I remember being in my early weeks as a senior in high school when then President Ronald Reagan, though reluctantly, signed a bill that created a holiday honoring the life of Dr. Martin Luther King Jr. In my Senior Memory Book commemorating my 1984 graduation, I wrote down that moment - the signing of the bill - as the most memorable day of my senior year.
There was a time in my life that I was beyond fascinated by Dr. King. Not just for what he'd done, but I was captivated by who he was...the man. As a child, I thought that he bore an odd, but distinct, resemblence to my dad. Both physically and otherwise. The relatively short statue, the calculated speech, the identical mustaches and similar lips, the title of "Reverend"...they all added up to make me feel like I had some strange personal connection with "the King." Maybe I did...maybe I still do...maybe we all do.
As a young writer, before I even knew I was a writer; some of my earliest poems were about Dr. King. His life. His ministry. His impact. His dream. In fact, it was a poem I wrote about him that won me my first literary award. I was honored with being named the winner of the citywide poetry contest in my then hometown of Valdosta, Georgia in 1992 for a poem I wrote simply entitled, Dr. Martin Luther King. I still have the $50.00 American Express savings bond that was the grand prize (smile). In a sense, it can be said that Dr. King and the impact of his legacy on my life played a pivotal role in the launch of my career as a writer. It would be a few years later before I would pick up a pen to write an actual novel, but the foundation had been laid.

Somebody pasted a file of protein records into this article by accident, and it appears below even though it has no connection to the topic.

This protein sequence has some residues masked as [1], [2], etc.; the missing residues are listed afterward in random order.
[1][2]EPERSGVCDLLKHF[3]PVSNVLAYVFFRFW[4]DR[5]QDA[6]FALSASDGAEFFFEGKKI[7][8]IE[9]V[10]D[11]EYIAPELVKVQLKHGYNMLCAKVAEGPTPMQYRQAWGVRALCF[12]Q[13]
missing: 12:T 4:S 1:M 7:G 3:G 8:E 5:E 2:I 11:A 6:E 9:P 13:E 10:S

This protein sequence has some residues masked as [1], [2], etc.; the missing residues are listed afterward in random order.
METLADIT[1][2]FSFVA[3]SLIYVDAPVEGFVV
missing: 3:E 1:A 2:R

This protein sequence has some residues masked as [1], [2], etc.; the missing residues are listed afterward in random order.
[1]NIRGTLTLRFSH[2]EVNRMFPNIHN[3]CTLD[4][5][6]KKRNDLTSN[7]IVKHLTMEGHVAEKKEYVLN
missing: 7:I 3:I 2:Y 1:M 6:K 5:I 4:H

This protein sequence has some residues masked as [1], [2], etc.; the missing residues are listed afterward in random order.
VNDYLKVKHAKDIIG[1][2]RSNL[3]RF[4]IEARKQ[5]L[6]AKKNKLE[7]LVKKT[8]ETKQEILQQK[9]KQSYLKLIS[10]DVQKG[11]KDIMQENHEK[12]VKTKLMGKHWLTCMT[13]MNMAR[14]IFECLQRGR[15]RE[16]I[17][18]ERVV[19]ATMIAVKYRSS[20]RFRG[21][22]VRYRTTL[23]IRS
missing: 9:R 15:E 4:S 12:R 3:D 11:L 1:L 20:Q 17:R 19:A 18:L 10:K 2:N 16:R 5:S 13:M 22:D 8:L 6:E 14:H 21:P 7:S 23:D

So today...on this Martin Luther King Day of 2009, I salute a man who I never knew. A man I never had the priviledge to meet. A man who died at the young age of thirty-nine, yet lived a life that was fuller and more accomplishing than many men who live to be twice as old. A man whose existence impacted the lives of many little girls just like me, who were barely learning to walk and talk as he was being laid to rest. Today, I celebrate and thank God for the life and legacy of Dr. Martin Luther King, Jr.